He suddenly switched from being sweet and cuddly with an occasional stubborn moment to being completely unmanageable.
He suddenly decided that he wanted nothing to do with people and I couldn't even touch him.
I got the feeling that his behavior was just a phase and not his base personality, but still, it was a problem.
I knew I had to figure out something real quick. After the feeder incident and getting knocked down a couple times, I needed to get a handle on his behavior.
Which was easier said than done. I don't have any experience working with mules and they are very different from horses.
If Rio was a horse, I would have put him in a small paddock or round pen and attempted to do join-up by chasing him around until his body language told me he was ready to seek a relationship with me.
Join-up establishes authority, teaching the horse that you are the alpha in the relationship. Horses will at first resist any attempts to exert authority over them, but join-up teaches them to find security in your leadership.
I quickly discovered that mules do not work that way.
Their idea of a relationship with a person is a partnership. They will not be dominated like horses. If they feel that you are trying to dominate them, that's it.
Of course, my relationship with my horses is a partnership too, but that's not how I initially start my relationship with them. Horses find security in authority, but mules have too much donkey in them and they need to feel at least partially in control.
So I had to figure out how to start off with Rio and make him understand that while I wouldn't dominate him, we did need to have a partnership.
Yesterday afternoon, I went out to his pasture and after locking him with two other horses in a small pen so he didn't have quite as big of an area to run around in, I started shadowing him. If he walked, I walked, if he stopped, I stopped, if he trotted, I ran alongside.
The idea was to make him think he couldn't rid of me so he might as well try to figure out what I wanted.
After about fifteen minutes, he stopped and turned his head toward me. I took that as an invitation and walked up to him slowly, my posture non-threatening.
He tensed, but didn't move. Slowly I reached out my hand and rubbed his hip. I knew he would run off again if I tried to approach his head, so I stayed by his hip, where he felt he had control because he could kick me if need be.
After a few minutes of stroking him in the same place, I began inching my way up his body. Anytime I felt him tense up, I would slow my strokes and retreat, just a little.
Once he relaxed, I would start moving forward again.
After about ten minutes of advancing and retreating this way, I was finally able to touch his face. He wasn't too thrilled about it, but didn't run away so I kept going.
Once he was thoroughly relaxed and starting to really enjoy me touching him, I stepped about five feet away and just stood there.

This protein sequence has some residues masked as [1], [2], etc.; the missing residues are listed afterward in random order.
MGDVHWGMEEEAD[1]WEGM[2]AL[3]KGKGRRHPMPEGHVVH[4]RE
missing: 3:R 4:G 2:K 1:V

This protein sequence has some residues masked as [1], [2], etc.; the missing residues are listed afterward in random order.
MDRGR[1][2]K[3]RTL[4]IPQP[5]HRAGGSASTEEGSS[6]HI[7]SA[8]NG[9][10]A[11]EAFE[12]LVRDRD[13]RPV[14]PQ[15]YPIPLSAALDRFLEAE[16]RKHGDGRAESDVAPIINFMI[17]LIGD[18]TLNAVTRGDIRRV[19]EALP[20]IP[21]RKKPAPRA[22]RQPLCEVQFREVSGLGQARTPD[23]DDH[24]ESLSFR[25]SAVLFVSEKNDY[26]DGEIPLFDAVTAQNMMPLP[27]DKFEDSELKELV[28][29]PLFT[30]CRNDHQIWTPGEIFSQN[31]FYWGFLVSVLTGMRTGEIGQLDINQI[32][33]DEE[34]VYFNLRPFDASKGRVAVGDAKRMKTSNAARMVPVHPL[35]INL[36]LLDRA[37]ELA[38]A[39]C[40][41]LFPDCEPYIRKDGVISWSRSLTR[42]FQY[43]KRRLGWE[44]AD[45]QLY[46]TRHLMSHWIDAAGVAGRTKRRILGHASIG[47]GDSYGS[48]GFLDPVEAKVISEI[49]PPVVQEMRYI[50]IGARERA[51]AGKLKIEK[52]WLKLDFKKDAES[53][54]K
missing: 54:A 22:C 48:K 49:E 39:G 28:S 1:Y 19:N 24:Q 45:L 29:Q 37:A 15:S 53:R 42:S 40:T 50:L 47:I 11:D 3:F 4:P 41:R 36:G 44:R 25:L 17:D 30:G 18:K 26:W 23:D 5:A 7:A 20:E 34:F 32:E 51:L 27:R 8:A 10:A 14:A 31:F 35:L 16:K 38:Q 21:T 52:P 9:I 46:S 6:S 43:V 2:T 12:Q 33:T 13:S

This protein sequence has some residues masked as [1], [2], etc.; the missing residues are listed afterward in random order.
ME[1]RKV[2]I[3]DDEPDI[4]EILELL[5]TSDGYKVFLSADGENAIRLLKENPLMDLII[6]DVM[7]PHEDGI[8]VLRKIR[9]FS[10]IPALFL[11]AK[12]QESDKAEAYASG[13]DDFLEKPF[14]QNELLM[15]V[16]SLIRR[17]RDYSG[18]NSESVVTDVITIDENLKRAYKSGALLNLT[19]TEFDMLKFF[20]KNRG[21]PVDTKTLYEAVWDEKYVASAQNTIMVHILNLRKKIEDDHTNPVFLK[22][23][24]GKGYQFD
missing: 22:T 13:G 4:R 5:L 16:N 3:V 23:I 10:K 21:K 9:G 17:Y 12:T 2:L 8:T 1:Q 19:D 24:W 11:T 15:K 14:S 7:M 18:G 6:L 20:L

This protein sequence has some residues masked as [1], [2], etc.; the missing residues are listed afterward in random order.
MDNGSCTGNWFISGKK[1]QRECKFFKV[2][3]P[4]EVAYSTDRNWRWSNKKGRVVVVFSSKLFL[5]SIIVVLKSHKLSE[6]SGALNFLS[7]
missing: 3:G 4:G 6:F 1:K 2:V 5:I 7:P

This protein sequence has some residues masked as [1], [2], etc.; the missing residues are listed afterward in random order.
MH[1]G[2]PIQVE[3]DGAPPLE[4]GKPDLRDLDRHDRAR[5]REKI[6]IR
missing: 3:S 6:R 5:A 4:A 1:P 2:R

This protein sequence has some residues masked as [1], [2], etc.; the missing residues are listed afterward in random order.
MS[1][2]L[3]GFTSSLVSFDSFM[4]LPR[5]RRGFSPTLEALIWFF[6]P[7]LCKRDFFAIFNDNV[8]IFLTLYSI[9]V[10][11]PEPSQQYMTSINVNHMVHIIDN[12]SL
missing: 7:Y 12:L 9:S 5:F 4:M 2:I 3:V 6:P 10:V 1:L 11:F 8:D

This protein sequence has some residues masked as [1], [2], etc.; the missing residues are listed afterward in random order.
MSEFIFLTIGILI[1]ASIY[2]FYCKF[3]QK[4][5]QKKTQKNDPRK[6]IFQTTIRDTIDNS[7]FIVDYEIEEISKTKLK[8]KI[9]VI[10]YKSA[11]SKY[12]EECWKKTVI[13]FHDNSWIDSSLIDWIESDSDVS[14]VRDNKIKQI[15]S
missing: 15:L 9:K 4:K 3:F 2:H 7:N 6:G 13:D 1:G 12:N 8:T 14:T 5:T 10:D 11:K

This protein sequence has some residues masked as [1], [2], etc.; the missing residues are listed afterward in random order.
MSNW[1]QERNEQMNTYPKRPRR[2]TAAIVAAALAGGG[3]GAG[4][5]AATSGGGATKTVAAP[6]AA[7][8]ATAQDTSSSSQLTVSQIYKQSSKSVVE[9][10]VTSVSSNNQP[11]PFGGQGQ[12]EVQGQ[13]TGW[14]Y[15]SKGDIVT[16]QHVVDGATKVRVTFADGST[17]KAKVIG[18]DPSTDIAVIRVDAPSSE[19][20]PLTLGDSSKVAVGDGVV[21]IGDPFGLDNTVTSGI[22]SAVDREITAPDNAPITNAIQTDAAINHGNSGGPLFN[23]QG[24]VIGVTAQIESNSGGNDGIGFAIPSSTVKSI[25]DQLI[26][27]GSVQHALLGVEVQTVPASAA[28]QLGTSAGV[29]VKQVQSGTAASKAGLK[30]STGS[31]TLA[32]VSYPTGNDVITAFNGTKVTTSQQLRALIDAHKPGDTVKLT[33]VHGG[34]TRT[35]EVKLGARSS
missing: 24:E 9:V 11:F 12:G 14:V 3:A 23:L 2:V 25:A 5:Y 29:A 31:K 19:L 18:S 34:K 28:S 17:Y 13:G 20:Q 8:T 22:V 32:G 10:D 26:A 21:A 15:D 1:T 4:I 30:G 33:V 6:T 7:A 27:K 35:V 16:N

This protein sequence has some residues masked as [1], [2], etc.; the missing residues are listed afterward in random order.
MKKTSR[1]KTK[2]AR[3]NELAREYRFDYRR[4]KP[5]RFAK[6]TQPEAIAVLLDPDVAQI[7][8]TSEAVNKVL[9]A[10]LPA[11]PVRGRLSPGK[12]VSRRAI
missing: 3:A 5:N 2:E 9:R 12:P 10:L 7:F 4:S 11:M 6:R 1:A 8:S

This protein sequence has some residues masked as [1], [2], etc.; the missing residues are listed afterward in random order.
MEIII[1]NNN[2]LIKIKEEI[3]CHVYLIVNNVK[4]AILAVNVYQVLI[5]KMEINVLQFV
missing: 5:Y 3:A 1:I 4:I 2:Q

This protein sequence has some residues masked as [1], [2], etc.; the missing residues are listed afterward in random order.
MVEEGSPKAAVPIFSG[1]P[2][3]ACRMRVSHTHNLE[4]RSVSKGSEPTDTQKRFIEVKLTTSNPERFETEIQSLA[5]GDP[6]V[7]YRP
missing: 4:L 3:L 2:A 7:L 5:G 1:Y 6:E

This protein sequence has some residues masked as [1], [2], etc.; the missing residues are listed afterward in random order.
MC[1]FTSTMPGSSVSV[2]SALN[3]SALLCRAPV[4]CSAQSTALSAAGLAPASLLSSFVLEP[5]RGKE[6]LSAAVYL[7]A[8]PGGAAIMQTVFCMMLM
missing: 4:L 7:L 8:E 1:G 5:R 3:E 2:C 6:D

He had let me come to him, but for the partnership to be complete, he had to come willingly to me.
I didn’t have to wait very long. He missed his massage :)
The first time I stepped away, it didn’t take long for him to come, but he stretched his neck out as far as he could until just the tip of his nose touched my arm.
When he sought my company, I rewarded him by petting and stroking him. He quickly figured out that if he came to me, I continued giving him attention so the time it took him to come became less and less and by the time I left, he would gently push me to get my attention. I was able to touch everywhere with no issues.
So we finally had a breakthrough. I don't think he will give me too much trouble in the future.
I talked to my farrier about Rio's behavior and he too thought it was just a phase. He said that what probably happened was that after the shock of being weaned wore off, Rio took out his frustration on us, because we took him away.
Rio is going to be very big for a mule. He is already big for his age and since his daddy was a mammoth jack and his mom is a big girl too, he is going to be well over 15HH. Most mules are about 14HH. He will be able to carry a lot of weight…he is already super strong.
The farrier wanted us to keep Rio separated from his mom until spring so really complete the weaning process, especially since he still tries to nurse on the mare we have in with him. But the pasture he is in does not have adequate shelter for the middle of winter.
The farrier said we could move him back by his mom by the end of December(on the other side of the fence from her…but not actually with her) if his attitude is much improved and he lets us handle him in any situation.
So that means I will be spending a lot of time with him the next month to get him ready to be re-introduced to her.
He was a challenge to figure out and I'm sure we will both continue to learn a lot during his training process….mules are interesting animals!